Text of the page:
GM suspends production at Indiana plant due to chip shortage

Detroit (AP) — General Motors will close its pickup truck plant in Fort Wayne, Indiana for the next two weeks due to a shortage of computer chips.

The automotive industry has been facing supply chain problems for over a year since the first global chip shortage in late 2020.

According to GM, in the first three months of this year, chip supply has improved compared to 2021, and production and delivery have improved in the first quarter. However, there is still uncertainty about getting supply from chip makers.

The Fort Wayne factory will be closed during the week of April 4th and 11th. It runs three shifts a day to make a small pickup for the Chevrolet Silverado and GMC Sierra. The factory employs more than 4,000 blue-collar workers.

“There is still uncertainty and unpredictability in our semiconductor supply infrastructure, and we are actively working with our suppliers to mitigate potential problems in the future,” GM said Friday. ..

The company said all of GM’s North American assembly plants have been operating at least one shift since November 1, last year. During the chip shortage, GM sent most of the semiconductors it got to pickup trucks and large SUV factories. These are the company’s most profitable vehicles.

Earlier this week, GM President Mark Royce said he was confident that he could overcome supply chain challenges such as the shortage of chips and rare earth metals brought about by Russia’s invasion of Ukraine.

“We are not a new car maker. We have lots of volumes and lots of partnerships. We have over 20,000 suppliers and $ 88 billion of materials going through that chain to make cars, trucks and crossovers. “He said. “We are not new to this game. We work on it every day, and it never ends.”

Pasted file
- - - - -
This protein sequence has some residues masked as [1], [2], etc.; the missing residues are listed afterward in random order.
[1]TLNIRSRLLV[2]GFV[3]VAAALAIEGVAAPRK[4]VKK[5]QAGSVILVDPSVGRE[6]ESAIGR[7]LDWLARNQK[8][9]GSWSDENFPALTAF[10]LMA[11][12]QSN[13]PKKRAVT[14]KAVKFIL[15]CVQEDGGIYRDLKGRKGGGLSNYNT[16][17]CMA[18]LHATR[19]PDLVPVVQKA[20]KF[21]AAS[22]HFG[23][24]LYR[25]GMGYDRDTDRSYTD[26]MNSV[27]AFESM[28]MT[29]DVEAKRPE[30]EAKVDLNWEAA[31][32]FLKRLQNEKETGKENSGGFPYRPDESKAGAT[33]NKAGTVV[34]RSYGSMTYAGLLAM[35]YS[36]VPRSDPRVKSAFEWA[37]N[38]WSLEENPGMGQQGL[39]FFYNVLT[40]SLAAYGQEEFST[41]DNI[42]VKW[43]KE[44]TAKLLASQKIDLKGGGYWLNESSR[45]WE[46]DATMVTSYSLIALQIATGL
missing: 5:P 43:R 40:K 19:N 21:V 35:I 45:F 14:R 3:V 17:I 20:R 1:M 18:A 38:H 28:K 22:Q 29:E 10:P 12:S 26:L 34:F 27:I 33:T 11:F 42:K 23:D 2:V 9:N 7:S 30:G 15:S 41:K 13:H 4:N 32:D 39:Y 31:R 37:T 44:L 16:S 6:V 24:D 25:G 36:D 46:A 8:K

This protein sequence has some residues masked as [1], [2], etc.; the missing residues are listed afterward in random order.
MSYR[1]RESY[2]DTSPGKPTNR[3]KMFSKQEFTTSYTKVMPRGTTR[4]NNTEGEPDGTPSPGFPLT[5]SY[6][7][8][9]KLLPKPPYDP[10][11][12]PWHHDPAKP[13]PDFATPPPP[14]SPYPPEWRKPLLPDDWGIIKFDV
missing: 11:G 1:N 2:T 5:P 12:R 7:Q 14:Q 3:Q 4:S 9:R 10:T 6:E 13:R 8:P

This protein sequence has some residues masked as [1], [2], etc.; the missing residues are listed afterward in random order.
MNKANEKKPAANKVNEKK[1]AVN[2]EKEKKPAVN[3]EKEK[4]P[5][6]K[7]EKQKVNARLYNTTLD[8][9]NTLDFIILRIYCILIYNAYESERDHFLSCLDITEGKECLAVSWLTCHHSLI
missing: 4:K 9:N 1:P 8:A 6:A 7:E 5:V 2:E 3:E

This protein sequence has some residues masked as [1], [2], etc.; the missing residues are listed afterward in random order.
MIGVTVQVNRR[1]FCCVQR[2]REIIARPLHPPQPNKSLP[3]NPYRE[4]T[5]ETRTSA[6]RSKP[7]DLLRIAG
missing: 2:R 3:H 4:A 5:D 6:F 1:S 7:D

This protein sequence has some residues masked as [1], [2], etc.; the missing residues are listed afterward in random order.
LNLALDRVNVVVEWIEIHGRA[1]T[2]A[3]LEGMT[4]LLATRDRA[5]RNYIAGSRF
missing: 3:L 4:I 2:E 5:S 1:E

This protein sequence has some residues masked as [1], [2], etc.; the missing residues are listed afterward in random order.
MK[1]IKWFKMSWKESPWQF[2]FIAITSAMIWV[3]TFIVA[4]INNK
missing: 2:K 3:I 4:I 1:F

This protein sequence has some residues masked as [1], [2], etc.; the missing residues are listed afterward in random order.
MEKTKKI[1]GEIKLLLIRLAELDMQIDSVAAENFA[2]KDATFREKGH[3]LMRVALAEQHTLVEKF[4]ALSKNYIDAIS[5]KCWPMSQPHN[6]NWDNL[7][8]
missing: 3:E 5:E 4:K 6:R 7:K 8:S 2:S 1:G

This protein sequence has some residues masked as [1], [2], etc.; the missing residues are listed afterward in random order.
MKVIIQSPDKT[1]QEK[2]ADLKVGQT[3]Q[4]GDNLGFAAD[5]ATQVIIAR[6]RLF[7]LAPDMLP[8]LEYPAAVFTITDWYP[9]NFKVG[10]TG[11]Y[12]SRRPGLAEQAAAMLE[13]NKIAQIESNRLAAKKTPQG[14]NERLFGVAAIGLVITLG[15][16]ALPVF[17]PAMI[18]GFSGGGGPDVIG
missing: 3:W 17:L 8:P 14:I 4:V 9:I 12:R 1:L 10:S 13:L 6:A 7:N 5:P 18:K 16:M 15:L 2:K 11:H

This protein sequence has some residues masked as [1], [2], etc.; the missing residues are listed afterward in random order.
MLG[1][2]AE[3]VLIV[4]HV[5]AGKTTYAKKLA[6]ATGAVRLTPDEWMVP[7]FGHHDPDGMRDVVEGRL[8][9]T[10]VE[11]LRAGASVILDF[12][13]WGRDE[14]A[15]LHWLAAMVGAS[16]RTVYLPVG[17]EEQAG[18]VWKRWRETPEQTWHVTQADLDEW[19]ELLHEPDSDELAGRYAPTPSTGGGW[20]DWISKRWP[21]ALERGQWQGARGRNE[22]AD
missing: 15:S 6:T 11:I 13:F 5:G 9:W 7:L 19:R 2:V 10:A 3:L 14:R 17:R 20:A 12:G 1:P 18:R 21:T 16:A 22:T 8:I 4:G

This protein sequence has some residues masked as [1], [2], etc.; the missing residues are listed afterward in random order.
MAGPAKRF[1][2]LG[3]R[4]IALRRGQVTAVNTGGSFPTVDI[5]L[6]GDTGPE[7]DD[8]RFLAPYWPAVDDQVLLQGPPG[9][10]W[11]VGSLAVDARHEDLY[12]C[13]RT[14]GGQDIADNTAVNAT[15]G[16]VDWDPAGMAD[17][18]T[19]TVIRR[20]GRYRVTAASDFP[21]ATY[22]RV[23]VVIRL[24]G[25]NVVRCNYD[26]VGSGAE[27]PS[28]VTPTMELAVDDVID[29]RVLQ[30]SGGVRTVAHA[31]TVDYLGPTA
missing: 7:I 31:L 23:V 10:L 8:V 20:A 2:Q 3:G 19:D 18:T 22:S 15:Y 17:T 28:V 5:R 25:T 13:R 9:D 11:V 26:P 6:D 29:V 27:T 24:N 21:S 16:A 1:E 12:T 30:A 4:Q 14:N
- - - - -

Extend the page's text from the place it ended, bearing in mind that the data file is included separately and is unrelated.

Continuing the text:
The root of the computer chip shortage that plagues the automotive and other industries is the pandemic eruption in early 2020. US car makers had to close their factories to prevent the spread of the virus, and some parts companies canceled their semiconductor orders.

At the same time, tens of millions of people are rushing home, the demand for laptops, tablets and game consoles has skyrocketed, and the technology that relies heavily on computer chips has skyrocketed.

Also, the car factory was closed, but demand for cars remained surprisingly strong. When automakers began to open factories, they shifted production to other electronic products that chipmakers are buying in large quantities by people evacuating home, and there is a shortage of weatherable auto-grade chips. I noticed that.

Then, just as car chip production began to recover at the end of spring, highly contagious coronavirus delta variants struck Malaysia and other Asian countries, completing chips and making other auto parts. it was done.

Automakers and many analysts expect the chip shortage to ease later this year, but said they will not return to normal levels until 2023.